And Provodnikov? “You got a guy who’s always going to be coming at you,” Algieri said. “You got to be able to think a move ahead. I got to definitely be on my p’s and q’s in this matchup.”
Their joint press conference at Tatiana was dominated by a middle-aged Russian journalist, a stout woman with hair dyed the color of cinnamon gum, who rose and recited a question that began to feel, lengthwise, like a Dostoyevsky novel. Slimmed down: Would Provodnikov-Algieri be a proxy war for geopolitical standoffs like Putin-Obama in Crimea?
“I don’t want to get politics involved with this at all,” Provodnikov replied. The crowd applauded. By the time the answer had been translated and Algieri had added his two cents, there wasn’t time for any more questions.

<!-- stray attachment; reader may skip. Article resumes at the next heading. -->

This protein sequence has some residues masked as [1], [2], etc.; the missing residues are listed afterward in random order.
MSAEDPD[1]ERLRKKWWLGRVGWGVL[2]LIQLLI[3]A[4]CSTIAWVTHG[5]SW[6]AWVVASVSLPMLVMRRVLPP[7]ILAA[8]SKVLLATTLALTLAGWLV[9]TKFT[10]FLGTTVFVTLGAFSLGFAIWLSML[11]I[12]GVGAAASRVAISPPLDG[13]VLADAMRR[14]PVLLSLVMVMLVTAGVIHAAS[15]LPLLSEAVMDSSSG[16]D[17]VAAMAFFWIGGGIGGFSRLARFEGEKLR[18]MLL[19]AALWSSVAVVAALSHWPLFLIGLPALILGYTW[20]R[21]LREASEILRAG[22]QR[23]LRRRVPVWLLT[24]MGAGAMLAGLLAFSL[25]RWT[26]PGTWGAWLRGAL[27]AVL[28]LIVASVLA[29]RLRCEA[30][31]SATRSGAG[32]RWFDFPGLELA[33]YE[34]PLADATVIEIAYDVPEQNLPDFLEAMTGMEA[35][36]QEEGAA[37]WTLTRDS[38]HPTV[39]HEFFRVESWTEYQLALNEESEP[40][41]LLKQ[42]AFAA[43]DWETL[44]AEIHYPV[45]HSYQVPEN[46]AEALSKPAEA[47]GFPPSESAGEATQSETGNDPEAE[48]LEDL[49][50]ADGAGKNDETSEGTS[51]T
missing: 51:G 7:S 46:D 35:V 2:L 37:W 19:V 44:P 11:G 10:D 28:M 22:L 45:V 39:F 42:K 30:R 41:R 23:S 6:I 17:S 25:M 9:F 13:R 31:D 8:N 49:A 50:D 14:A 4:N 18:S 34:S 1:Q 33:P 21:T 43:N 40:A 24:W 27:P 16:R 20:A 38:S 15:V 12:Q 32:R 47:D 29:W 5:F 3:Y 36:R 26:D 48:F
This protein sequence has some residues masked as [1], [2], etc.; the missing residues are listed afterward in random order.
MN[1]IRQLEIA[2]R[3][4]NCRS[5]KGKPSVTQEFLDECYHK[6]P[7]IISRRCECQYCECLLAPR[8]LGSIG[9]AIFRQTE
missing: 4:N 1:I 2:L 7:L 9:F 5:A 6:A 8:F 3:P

Seeing Provodnikov in the flesh has the strange effect of transforming him from an aggressive mauler into a sympathetic figure. Here he was, looking smiley, thoughtful, eager to please every Russian reporter who wanted to film him pacing the boardwalk for B-roll. This isn’t the Provodnikov we see in fights, whose put-it-in-drive style leaves his upper cheeks swollen like balloons and his eyes nearly shut and cuts above them leaking blood. “It’s part of my character,” he explained. “It’s part of who I am and the way I fight. I don’t like to take the shots is the answer to your question. But I would rather take some extra shots and win the fight.”
Would he break Chris Algieri morally?
A quizzical look crossed Provodnikov’s face, as if he hadn’t considered the question. “Yes,” he finally said, “I think so.”